The data Walmart could potentially glean from the savings catcher is invaluable.  For the first time, they’ll be able to combine their customer’s offline and online purchasing patterns and re-evaluate inventory decisions accordingly.  In today’s increasingly information driven economy, Walmart likely hopes that the Savings Catcher will give them a competitive edge over Target and other traditional retail stores while giving them a tool to take on digital retailers like Amazon.

Videos Play an Important Role in Marketing Strategy

By John Nicholson

Video: it’s interactive and is absolutely integral to your eCommerce site. According to a recent survey conducted by marketing research firm Demand Metric, and sponsored by video marketing platform VidYard, the respondents seem to agree that video features drive conversion and promote consumer engagement.

Unlike some other types of content, a video’s performance can be measured and analyzed using hard numbers. This is beneficial when dissecting a video’s effectiveness on ROI. For instance, researchers found that respondents based analytics and success on a number of basic, intermediate and advanced measurements. These include views and shares (basic); average view duration (intermediate); embed location, viewer bounce rates, viewing heat maps and attribution to sales (advanced). 48% of respondents said basic monitoring worked most effectively, while 24% vied for intermediate and 14% for advanced.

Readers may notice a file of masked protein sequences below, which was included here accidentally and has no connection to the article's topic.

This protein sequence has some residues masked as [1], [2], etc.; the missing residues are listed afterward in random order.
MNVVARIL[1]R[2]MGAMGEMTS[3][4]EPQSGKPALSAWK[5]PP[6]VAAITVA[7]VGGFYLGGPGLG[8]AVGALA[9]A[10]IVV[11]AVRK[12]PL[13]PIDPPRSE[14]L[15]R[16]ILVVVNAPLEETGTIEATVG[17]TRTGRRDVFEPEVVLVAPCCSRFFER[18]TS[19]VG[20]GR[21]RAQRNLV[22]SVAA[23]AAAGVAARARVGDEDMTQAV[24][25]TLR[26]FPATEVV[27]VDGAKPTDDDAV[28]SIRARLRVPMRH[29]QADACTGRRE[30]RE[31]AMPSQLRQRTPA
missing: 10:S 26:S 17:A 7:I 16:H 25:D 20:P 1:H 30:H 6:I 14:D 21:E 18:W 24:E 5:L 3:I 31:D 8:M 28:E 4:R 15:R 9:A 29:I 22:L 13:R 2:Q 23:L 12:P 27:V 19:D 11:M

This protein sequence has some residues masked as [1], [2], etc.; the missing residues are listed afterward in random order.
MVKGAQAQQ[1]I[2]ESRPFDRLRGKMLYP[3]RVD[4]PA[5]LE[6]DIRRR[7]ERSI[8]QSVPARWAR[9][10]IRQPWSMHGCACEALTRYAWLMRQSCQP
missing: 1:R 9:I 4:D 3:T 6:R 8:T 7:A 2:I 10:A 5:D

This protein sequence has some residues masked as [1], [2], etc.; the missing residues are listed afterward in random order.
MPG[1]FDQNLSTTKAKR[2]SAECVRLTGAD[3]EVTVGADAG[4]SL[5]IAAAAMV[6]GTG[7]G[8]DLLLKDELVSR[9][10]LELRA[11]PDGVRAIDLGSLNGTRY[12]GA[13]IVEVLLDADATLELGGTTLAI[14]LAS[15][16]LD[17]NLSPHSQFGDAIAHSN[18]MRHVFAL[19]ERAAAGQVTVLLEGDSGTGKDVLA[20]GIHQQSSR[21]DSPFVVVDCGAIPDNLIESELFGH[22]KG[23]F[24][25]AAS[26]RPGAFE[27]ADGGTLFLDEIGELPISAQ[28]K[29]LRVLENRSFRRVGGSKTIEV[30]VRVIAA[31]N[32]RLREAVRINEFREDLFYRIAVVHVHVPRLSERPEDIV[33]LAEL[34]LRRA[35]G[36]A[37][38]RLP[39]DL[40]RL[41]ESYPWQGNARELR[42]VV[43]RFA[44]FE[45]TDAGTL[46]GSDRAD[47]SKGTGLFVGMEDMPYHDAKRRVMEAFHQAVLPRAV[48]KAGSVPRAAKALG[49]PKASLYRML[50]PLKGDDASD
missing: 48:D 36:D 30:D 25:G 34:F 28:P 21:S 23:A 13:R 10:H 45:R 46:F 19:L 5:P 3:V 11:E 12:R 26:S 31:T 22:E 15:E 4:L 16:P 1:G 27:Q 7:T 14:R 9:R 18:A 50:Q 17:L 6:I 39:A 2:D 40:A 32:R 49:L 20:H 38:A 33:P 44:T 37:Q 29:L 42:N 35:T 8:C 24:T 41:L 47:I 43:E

The most interesting number to come out of the survey though: 69. That is, of all the 235 B2B organizations, B2C brands and outside agencies surveyed, 69% of the respondents said they plan on increasing their marketing video content budget.

To emphasize the potential of video content creation, VidYard’s research shows that 95% of those surveyed rated the significance of video content as ‘somewhat more important’ or ‘far more important’ than in the past.

Push Notifications: An Untapped Mobile Resource

By Jessica Herbine

There are rules and warnings about over-sharing branded content on your company’s social media accounts. Posting too frequently tends to get on followers’ nerves, and doing so will often drive customers away rather than entice them to engage with your business. However, if that same customer has opted to download your mobile app, the routine sharing of push notifications will actually work in your favor.